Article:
Friday, May 18, 2012
Three B1 bodies in the finish room. I've softened the darkness of the color a little, bringing some reds to the mix. I like it, but I think I'll go a notch further next time. Gramercy waterborne finish brush, shown. It is a synthetic bristle that doesn't load up with moisture.
Wednesday, May 16, 2012
These are stock configurations with just a little tweakage. All are bookmatched cherry fronts, alder core and backs. One will end up in Nate's hands, a fretless version.
Thursday, May 10, 2012
Pottering about the raw material part of the shop yesterday I came across some juniper. All of it was about 6" wide; 4 count of 8' boards. Juniper has more irregularities than a sack of yams. I had to do some serious cutting. I ended up with pieces 2 - 3 inches wide and suspiciously long enough to be a Barker Bass back. Hmm. So here you have the initial glueup. This piece will be set aside until I get done with the current batch of B1s. And then, maybe...
Wednesday, May 9, 2012
From a drawer labeled "Motors and Controls" emerges a C-frame motor with a gearbox and a comparatively large pulley. Hmm. The size of the motor drove the height of the octagonal base. The motor,mounted on a hinge with a spring to bring it to tension with the inside of the turning part of the lazy susan bearing, had everything but traction. The solution was some fuel line, purchased at the reliable CentWise Hardware Store. I joined the two ends with a bolt cutoff, bent slightly. It does not slip. A curious feature of the motor was a brake. Remove the 110 volts and it stops rather quickly. I was concerned that might not be good, but I chose first to leave it engaged. It's fine. Kinda cool, actually. The switch on the box inside the base lets you select off, continuous, or on demand. If Macy's calls and wants me to do their windows, I'll tell them you're about to order a bass and I have no business going to New York just to do window dressing when I can stay home and do what I do best--make tools for musicians. And pedestals to put them on. The tools, not the musicians, though some of them truly have earned pedestals.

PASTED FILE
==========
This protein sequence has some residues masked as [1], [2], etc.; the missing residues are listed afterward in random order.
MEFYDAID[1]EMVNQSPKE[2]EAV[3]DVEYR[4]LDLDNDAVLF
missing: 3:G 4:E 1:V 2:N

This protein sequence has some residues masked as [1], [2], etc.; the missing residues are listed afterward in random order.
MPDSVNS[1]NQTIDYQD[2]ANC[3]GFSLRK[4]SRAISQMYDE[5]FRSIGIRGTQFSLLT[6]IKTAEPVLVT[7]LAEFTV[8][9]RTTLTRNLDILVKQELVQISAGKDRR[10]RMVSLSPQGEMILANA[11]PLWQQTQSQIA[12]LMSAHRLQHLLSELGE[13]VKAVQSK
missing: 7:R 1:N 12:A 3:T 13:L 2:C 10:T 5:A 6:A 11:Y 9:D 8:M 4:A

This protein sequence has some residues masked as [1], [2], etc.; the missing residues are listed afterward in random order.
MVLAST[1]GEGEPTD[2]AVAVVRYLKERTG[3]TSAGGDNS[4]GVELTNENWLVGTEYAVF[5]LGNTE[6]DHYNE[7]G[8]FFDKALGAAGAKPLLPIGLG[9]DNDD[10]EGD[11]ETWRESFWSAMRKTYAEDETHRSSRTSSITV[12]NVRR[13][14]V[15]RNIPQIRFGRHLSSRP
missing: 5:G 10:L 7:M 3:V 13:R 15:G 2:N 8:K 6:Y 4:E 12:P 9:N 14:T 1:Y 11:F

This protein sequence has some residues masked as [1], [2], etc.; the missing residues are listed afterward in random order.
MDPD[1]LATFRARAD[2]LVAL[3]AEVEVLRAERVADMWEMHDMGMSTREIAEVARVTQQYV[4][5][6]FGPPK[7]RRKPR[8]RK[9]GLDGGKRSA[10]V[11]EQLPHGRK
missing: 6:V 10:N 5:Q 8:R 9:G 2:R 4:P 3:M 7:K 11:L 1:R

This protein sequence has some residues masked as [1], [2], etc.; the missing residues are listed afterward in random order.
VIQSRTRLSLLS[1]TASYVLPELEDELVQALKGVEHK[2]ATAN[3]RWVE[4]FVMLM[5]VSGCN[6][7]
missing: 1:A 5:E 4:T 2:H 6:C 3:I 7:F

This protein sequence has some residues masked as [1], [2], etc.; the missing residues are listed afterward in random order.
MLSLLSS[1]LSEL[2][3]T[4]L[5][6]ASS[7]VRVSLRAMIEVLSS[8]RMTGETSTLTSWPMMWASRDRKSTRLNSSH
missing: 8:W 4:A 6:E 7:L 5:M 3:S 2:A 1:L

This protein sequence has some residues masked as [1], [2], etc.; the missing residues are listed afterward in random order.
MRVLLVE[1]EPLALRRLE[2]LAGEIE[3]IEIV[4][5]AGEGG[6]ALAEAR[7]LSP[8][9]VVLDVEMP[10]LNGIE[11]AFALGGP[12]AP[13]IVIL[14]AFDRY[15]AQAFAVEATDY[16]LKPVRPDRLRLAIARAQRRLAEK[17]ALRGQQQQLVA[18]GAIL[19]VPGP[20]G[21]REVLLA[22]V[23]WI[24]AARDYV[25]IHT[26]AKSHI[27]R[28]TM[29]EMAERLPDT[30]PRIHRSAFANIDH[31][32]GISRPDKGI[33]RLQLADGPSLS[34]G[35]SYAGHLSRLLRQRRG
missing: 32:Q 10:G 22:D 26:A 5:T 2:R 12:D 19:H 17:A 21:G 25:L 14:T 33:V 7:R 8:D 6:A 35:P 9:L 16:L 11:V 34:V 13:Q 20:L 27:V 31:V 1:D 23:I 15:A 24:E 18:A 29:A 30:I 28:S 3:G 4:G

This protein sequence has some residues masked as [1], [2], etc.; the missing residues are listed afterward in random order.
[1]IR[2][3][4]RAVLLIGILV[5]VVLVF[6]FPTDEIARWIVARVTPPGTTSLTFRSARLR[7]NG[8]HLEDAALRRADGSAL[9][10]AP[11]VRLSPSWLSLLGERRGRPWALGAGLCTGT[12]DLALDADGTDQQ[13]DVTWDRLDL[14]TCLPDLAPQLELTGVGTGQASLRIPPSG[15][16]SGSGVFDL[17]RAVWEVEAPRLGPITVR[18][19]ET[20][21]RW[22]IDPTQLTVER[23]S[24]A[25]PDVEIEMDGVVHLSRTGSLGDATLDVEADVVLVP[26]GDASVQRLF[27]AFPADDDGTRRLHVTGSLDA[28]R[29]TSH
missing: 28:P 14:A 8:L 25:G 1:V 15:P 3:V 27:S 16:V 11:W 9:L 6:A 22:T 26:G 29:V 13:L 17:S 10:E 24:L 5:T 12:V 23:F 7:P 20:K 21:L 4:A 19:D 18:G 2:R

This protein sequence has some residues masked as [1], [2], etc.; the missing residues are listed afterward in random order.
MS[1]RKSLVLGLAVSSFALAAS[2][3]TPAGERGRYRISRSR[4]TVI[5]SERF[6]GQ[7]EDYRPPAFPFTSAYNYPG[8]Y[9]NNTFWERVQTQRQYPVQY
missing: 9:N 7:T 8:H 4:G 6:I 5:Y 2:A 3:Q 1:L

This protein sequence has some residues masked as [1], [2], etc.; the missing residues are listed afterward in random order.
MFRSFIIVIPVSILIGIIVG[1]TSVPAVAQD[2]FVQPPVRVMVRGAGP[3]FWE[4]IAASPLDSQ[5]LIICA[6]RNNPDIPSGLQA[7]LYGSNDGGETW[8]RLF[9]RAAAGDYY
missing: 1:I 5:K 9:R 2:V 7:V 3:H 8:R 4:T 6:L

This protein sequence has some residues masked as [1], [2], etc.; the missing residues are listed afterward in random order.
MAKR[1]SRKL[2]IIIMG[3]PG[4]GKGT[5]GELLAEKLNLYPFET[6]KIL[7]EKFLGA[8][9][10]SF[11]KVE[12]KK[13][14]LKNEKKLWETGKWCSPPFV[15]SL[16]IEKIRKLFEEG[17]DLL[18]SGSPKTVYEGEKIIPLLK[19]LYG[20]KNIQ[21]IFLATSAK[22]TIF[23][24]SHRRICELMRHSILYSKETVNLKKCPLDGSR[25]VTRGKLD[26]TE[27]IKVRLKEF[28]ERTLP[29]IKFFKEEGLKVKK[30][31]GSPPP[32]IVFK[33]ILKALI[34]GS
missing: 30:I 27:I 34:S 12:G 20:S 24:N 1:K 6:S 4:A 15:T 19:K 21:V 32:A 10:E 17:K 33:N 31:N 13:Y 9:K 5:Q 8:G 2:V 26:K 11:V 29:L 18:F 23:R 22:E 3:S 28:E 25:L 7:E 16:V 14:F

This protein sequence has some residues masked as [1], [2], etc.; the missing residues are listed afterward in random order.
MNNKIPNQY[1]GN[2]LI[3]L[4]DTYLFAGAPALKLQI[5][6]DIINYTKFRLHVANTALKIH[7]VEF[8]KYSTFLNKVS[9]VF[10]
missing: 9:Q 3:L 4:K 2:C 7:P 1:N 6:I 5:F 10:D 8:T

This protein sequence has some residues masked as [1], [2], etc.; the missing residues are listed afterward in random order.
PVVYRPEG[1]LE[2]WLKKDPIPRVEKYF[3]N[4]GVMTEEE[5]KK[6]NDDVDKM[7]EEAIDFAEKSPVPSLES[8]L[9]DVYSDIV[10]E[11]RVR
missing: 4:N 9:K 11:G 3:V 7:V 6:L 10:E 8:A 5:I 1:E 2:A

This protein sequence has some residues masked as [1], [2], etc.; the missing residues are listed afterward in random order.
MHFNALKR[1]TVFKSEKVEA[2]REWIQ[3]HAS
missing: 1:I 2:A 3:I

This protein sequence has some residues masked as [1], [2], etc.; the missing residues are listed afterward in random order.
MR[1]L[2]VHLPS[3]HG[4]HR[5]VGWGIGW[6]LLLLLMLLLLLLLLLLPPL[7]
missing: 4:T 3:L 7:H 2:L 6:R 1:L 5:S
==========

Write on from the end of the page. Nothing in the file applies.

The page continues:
The Central Oregon Woodworkers are displaying their art and craft through June 16 at the Redmond Library. Included are some fascinating and spectacular examples of the many things you can do with wood. I was fortunate to be included. Scarlett and Bart are on pedestals, on a table. After these images were taken, the staff put some decoration on the brick wall behind. This lends a little more clarity to the shape of the necks. Those crimson strings, DR Red Devils to be exact, pop visually much better than the image shows.
Over a year ago, perhaps longer, I purchased a set of Schaller tuning machines on the web. They were red. Why not? The snowball started to roll, very slowly, and over the months there appeared a red tailpiece, some red knobs, little stuff. The tumbling and rumbling brought the parts together enough that we needed a name. Once chosen, it drove the project to a swift conclusion. Well, relatively swift. Ok, a loping conclusion. A shambling conclusion, that's spot on.